Ms. Lehrer expressed appreciation for the development of the memorial landscape. She said that the description of how the landscape is organized has made her more comfortable with the design. She said that the placement of trees had initially seemed random and problematic, but Mr. Courtenay has provided a compelling explanation. She commented favorably on his comparison of the weaving in the tapestry to the leaf and bark textures of the trees. Although the team had made great progress, she recommended developing site sections to convey a better sense of the experience of the space.

Ms. Meyer agreed that the concept has become stronger. However, she said the design team has not yet demonstrated that it will work but instead expects the Commission members to project a design from details of trees. She commented that while the layered relation of the tree canopy to the tapestry could make an important contribution to the memorial, this must be demonstrated more fully through careful documentation with elevations, sections, and perhaps a model.

Ms. Meyer noted that the presentation on signs had included a reference to signs that would prohibit food on the site, which conflicts with her understanding that this would be a city park as well as a memorial; she questioned whether such a prohibition could be enforced. Mr. May responded that the National Park Service has not finalized a decision on what activities would be allowed in the park; he said that items such as soft drinks can cause maintenance problems, but people would probably be allowed to have lunch on the steps or the overlook. He said that the greater concern is with controlling activities in the memorial core, which is intended as a contemplative space.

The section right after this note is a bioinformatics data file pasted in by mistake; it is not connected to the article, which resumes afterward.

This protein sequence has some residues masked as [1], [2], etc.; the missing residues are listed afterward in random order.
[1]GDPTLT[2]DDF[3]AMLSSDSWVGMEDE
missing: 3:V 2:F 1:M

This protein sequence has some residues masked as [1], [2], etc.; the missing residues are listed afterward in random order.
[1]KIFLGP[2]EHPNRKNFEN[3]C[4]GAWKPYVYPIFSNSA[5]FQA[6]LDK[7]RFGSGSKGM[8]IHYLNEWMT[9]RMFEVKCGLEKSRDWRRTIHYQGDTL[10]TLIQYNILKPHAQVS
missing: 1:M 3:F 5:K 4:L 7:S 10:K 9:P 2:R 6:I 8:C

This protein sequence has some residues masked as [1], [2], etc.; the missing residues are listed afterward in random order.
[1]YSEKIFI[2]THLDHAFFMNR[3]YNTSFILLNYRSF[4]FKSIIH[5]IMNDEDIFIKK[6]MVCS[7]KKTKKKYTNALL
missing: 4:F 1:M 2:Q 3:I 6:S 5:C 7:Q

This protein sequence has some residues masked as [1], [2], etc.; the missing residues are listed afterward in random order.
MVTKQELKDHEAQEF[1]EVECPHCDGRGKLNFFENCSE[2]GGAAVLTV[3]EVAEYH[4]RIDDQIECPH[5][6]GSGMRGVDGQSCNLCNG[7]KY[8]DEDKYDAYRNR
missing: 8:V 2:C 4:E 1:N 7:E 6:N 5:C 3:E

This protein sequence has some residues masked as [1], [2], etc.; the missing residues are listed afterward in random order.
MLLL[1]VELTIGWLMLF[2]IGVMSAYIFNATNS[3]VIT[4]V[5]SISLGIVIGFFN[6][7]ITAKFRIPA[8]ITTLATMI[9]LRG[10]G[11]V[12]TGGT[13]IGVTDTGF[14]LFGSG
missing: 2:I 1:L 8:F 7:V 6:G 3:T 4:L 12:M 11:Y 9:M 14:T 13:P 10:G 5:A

Mr. Krieger thanked the design team for reinforcing the corridor of Independence Avenue with street trees, as the Commission had requested; he asked whether a few more trees would also be added to reinforce the Maryland Avenue alignment. Mr. Courtenay responded that the intention is to balance the need to recognize this significant alignment with the need to shape the memorial space through the tree canopy and the patterns of light and shade on the undulating ground plane. He said that this corridor is designed to be more naturalistic, not a rigid route lined by regular rows of trees. Mr. Krieger commented that the spatial experience of the Maryland Avenue corridor might be too similar to that of the two approach walks, perhaps because of the spacing of the trees, and he recommended differentiating them more; Ms. Meyer agreed. Mr. Webb emphasized the importance of providing views of the memorial from the city; although the gaps in trees toward Independence Avenue have been closed in deference to the Commission's request, the design is still intended to keep view corridors open within the memorial itself. He said that a continuous row of trees along the south side of the Maryland Avenue corridor would entirely block views into the memorial core. Ms. Meyer disagreed with this reasoning, observing that people can see beneath the tree canopy on the Mall where the trees are similarly spaced and limbed up. Mr. Webb responded that other presidential memorials in Washington have broad, open views from important urban spaces, and he did not agree that the Eisenhower Memorial should be completely contained within the tree canopy; he said that the current proposal is nonetheless an effort to accommodate the wishes of the Commission. Mr. Krieger acknowledged the concern and said that he has therefore shifted the discussion to a differentiation of the quality of the space along the walks in comparison to the historic Maryland Avenue alignment. He added that the memorial design includes a huge tapestry and ninety-foot-high columns, and it is therefore unlikely—even if people could not see beneath the tree canopy—that anyone would be unaware that this is a memorial to Eisenhower.